Markets “In a Nutshell” for October 15, 2019
Investment Week at a Glance
Stocks finished up for the week. The Dow Jones Industrial Average was up 0.91%, the S&P 500 rose 0.62%, the New York Stock Exchange Composite (2,000 stocks) rose 0.74% and the average investors index (Value Line Index) was up 0.72%. Foreign stocks (DJ Global ex U.S.) were up 1.89%. Bond prices were down for the week, pushing the yield on the 10-year U.S. Treasury up 23 basis points to end the week at 1.75%. (Data source: Wall Street Journal)
“Phrase 1” China Trade Deal Tentatively Reached
With many of the actual key details still to come, the U.S. and China reached a handshake agreement late last week to cover some of the more minor issues involving their trade relationship and plan to use this “mini” deal as a stepping stone to the bigger issues. One take on this deal is that there’s really nothing to be certain of until the real issues are tackled, but with China agreeing to begin purchase U.S. farm goods again and the U.S. agreeing to offer some tariff concessions, some short term relief in those areas are a good sign for future talks. Getting China to agree to anything regarding intellectual property security, state subsidies for key companies and allowing foreign firms to wholly own their businesses in China is still a long way away from being solved, if it ever is. We’ve been here before in trade negotiations and we’ll see if this time is any different with an election looming in just over a year. (Barron’s)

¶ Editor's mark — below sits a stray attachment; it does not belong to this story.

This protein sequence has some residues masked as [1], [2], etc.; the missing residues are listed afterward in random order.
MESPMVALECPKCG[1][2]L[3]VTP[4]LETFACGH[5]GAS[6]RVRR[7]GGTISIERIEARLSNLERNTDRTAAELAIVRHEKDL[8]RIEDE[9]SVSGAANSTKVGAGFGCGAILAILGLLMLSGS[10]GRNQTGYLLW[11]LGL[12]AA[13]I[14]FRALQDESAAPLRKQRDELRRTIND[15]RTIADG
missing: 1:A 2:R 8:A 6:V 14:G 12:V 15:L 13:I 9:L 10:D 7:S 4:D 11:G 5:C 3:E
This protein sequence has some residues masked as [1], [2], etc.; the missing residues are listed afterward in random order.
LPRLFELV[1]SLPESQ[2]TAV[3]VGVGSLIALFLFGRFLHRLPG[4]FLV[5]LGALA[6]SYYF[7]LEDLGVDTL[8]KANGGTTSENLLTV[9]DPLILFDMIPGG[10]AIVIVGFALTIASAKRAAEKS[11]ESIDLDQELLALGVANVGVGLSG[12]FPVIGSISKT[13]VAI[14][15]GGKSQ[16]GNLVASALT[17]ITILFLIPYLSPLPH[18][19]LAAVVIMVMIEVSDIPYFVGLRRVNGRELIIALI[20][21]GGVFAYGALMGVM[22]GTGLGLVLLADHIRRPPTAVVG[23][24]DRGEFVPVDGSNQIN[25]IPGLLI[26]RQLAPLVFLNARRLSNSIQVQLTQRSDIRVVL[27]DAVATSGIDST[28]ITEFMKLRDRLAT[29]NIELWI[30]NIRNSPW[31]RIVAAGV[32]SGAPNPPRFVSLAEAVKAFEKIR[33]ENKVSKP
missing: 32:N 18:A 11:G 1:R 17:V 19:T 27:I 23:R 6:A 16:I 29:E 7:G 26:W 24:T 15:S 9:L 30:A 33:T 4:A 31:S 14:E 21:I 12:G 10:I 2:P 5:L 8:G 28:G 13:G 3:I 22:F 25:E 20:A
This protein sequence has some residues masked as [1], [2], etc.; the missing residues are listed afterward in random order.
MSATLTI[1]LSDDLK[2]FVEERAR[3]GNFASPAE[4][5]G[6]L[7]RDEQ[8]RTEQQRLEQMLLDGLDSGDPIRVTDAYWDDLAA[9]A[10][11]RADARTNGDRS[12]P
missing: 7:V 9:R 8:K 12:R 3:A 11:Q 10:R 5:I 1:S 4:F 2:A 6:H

3rd Quarter Earnings Begin
The large U.S. banks get the 3rd quarter earnings season started off and will give good insight into how lower rates have affected their profitability. Current analyst estimates show a potential for a relatively large drop in earnings this quarter for the broader market, something that hasn’t been at risk for most companies for a couple of years now. With analyst estimates being a historically low hurdle to jump over for most companies, the reality may show that earnings will most likely be closer to flat for the quarter. Investors will be particularly concerned with how the broader U.S. manufacturing and services slowdown has impacted revenues and how companies are planning to handle a bleaker outlook. (Wall Street Journal)
Inflation Continues to be Soft
A key reading of inflation showed that consumer prices through the end of September were flat and only rose 0.3% when removing the more volatile food and energy prices. While this may be a sign of a slowing economy, it’s also good news for U.S. consumers, who are largely carrying the economic growth of 2019 as business investment and falling exports to China weigh on growth. It also helps the Federal Reserve, who have opened up the economy to a potential inflationary risk by cutting rates 0.5% so far this year. With slowing, but stable job growth persisting and wage growth still running well above inflation, the key factors of a good, but not great economy are still intact, while the U.S. continues its trade skirmish with China. (Wall Street Journal)
How much of a share of U.S. GDP is consumer spending responsible for as of the 2nd Quarter?
Have a Great Week!
4) Consumer spending is responsible for 68% of U.S. GDP. (Wall Street Journal)